Crowds gather on the Sydney Harbour foreshore for the 2013 Naval Review fireworks display. Photo: James Alcock
Weren't the fireworks marvellous? Nobody can say our navy's good for nothing now! Watching the flares shoot up and across the bows of the fleet was truly inspirational. Kevin Rudd can forget about moving the fleet base to Queensland. There's no way Sydney would allow stunning displays like Saturday's to leave the panting embrace of the harbour city …
And yet, if the fleet looked wonderful in the rocket's red glare on the night, it's probably worth noting that our feel-good pride shouldn't have outlasted the weekend. Normally, at this point, you might expect your columnist to begin a tirade including the requisite long litany of problems with the navy's ''culture''. You know the sort of thing: rampant sexism, challenging ships, and work habits and modes of thinking far from the cutting-edge of best practice.
There's truth in all such critiques. If ordinary Aussies really believed the navy was a great institution, people would be rushing to join up - but they're not. And this is the quintessential argument demonstrating problems still reside inside the fleet. Yes, it's got rid of flogging, and no one has ever been keelhauled under an Australian warship.
Like any institution involving men and women working together for long periods under pressure, the navy's had its share of scandal. That's what happens when you put a structure originally designed for square-riggers in the 18th century into a 20th-century work environment. It would probably be more sensible to be amazed that the number of incidents ''to the detriment of the service'' isn't far larger.
The point here is that the navy is actively involved and fully committed to a process of internal change. It may not quite be a ''new generation navy'' yet, but it's well on its way. This is the point at which the script suddenly becomes murky, because to achieve what the government wants you to achieve, you need the support of society. And a dramatic mismatch between resources we're prepared to devote to funding the navy and our expectations is now becoming dramatically apparent.
Just obtaining ships is expensive; building them even more so. Arguments for spending money shift depending on the perspective of particular lobby groups and the navy is being used as a cash cow, ready for milking.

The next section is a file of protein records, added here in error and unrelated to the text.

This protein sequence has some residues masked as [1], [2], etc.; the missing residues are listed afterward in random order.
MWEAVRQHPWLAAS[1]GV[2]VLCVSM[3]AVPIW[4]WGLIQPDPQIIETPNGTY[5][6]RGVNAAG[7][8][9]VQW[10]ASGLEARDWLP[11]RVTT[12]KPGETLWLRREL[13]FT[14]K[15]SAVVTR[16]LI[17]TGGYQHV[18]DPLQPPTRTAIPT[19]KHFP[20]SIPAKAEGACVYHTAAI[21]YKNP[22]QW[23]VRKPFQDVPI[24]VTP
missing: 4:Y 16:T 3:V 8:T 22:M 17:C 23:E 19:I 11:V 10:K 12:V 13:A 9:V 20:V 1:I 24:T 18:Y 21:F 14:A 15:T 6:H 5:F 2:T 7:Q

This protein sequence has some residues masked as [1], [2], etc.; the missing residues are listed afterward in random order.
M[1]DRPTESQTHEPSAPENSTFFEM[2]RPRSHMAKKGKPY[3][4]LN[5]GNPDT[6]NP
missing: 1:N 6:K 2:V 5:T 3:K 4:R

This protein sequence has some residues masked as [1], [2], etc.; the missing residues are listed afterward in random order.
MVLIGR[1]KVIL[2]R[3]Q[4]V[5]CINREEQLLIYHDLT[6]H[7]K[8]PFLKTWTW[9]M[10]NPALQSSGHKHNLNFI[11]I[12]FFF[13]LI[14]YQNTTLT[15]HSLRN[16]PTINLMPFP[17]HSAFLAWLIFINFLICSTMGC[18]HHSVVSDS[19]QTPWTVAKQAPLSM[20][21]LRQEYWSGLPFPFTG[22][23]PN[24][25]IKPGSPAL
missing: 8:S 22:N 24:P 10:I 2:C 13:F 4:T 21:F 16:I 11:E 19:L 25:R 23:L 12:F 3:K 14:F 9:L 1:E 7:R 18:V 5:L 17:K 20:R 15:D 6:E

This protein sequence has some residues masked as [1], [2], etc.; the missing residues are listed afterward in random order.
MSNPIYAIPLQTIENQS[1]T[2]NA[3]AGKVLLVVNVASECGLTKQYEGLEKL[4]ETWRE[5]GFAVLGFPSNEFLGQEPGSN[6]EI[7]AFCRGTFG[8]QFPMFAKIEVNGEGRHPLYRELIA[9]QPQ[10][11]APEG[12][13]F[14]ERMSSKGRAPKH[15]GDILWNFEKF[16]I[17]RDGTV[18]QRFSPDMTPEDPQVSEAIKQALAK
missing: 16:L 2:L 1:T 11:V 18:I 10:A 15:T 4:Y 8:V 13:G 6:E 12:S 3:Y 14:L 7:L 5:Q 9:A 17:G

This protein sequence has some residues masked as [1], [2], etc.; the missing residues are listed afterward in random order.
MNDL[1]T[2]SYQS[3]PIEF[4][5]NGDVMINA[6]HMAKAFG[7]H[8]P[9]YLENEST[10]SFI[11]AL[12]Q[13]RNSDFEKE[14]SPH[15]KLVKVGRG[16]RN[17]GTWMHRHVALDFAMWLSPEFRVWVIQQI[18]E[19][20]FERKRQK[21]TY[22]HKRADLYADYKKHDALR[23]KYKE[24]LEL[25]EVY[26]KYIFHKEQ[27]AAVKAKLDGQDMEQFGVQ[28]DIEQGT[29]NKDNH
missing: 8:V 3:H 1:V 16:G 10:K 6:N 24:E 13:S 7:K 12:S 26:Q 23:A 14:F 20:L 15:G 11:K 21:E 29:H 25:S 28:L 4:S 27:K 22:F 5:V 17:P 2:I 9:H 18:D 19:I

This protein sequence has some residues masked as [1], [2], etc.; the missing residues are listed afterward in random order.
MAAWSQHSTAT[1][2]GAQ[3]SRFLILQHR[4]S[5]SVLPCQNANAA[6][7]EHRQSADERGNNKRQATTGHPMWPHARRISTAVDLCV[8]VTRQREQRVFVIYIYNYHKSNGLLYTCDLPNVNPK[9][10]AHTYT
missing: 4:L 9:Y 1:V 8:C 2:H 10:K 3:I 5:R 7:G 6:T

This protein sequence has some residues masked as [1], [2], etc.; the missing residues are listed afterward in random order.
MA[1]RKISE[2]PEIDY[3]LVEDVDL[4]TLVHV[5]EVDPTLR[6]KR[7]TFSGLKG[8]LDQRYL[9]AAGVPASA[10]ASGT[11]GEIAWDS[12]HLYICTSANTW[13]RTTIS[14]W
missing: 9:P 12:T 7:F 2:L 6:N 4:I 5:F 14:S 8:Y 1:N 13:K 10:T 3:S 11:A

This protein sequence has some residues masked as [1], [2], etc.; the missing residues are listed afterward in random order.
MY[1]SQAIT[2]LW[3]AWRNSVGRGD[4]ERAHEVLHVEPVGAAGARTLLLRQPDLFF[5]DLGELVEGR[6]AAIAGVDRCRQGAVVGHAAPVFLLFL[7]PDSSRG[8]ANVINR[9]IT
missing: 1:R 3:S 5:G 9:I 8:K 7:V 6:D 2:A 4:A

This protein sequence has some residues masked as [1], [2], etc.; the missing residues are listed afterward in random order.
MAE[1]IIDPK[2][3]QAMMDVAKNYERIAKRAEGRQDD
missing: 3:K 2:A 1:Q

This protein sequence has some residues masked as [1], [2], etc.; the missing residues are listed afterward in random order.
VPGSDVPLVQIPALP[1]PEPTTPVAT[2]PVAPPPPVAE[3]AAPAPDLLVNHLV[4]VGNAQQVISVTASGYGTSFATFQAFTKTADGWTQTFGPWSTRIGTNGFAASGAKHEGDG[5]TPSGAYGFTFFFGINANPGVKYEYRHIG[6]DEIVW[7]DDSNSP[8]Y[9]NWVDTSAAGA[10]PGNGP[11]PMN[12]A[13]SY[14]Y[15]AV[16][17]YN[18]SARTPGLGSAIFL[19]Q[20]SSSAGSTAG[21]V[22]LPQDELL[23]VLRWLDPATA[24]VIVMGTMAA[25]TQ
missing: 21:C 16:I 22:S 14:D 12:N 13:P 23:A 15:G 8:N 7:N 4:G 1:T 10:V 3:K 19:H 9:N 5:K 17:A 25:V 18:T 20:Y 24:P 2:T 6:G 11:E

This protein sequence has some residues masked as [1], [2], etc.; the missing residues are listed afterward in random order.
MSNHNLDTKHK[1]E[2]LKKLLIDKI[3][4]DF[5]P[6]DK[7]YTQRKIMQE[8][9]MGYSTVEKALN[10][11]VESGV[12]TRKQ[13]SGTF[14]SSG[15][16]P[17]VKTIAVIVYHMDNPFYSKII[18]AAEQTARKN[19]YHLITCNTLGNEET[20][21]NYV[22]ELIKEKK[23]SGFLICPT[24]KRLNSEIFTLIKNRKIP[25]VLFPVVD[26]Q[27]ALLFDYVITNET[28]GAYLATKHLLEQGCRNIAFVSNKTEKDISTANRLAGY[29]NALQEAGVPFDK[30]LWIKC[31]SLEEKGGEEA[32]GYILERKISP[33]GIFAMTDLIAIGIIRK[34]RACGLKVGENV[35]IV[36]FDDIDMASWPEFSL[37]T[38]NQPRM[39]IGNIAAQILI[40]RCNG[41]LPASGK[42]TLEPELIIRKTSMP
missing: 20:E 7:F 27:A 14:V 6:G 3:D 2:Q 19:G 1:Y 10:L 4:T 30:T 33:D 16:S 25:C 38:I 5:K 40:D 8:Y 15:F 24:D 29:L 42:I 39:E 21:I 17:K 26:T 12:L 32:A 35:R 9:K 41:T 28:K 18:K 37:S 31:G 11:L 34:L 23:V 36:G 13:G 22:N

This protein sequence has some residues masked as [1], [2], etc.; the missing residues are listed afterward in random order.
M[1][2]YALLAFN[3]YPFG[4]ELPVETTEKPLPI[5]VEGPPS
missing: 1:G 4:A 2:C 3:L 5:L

Take the Air Warfare Destroyers. Built to a Spanish design, part of the difficulty experienced by the Australian Submarine Corporation in manufacturing the ships can rightly be attributed to difficulties in translation. Yet this work is now two years late. It's outrageous. There may be valid excuses or explanations for all of the successive issues that have bedevilled this project, but that doesn't excuse the fact that manufacturing the AWDs has now become a textbook example of how not to do things.
Yet the ASC now wants the government to cough up the money for a fourth destroyer. The corporation's argument pretends, naturally enough, to be based around the requirements of the navy. Ships require extended periods of deep maintenance in dry-dock. You require four hulls if you want to be certain that three are available at any one time and, in a perfect world, this looks like a no-brainer. But that doesn't mean it's what the navy wants or requires. Indeed, it smacks more of the shipbuilding industry wagging the dog than the real requirements of the fleet.
Because the warship has taken so long to make, there have been extensive developments with its key reason for existence - the Aegis combat system. This provides an incredible capability and the ability to shoot missiles at targets more than 150 kilometres away. Although the vessels aren't assembled, the Aegis system is sitting in packing boxes waiting to be installed. But developments in electronic warfare mean an extra ship would require what is now effectively a new combat system (an orphan). This would complicate training and place extra demands on the navy. It would require more sailors and, critically, more money. The real problem is there isn't enough money to both have and operate the fleet effectively. Resources are stretched bare. It doesn't make financial sense to deploy the frigates on operations combating people smugglers - yet this has become the navy's defining mission. The amphibious fleet is now belatedly realising that its key task is not going to be staging a reinvasion of Tarawa. Assisting communities after disasters, or providing command and control facilities now offer far more plausible roles than opposed D-Day-style landings across enemy shores.
The navy's advantage (and its curse) is that the new global environment actually makes its capabilities far more relevant than they were in the past. However, if the fleet is going to be able to provide all the sorts of capacity that we expect of it, the RAN will need to be funded appropriately. Which is as good a point as any to return to the spectacular display on Sydney Harbour.
Just add a glass of champagne, the touch of a lover, and lapping water under the night sky: the romance of the city and ships will do the rest. The key thing is to get away before the next morning. By then, paper and detritus litter the foreshore and there's oil on the water. The remnants of the glorious night before look pretty bloody ordinary. Let's hope the navy fares better.
Nicholas Stuart is a Canberra writer.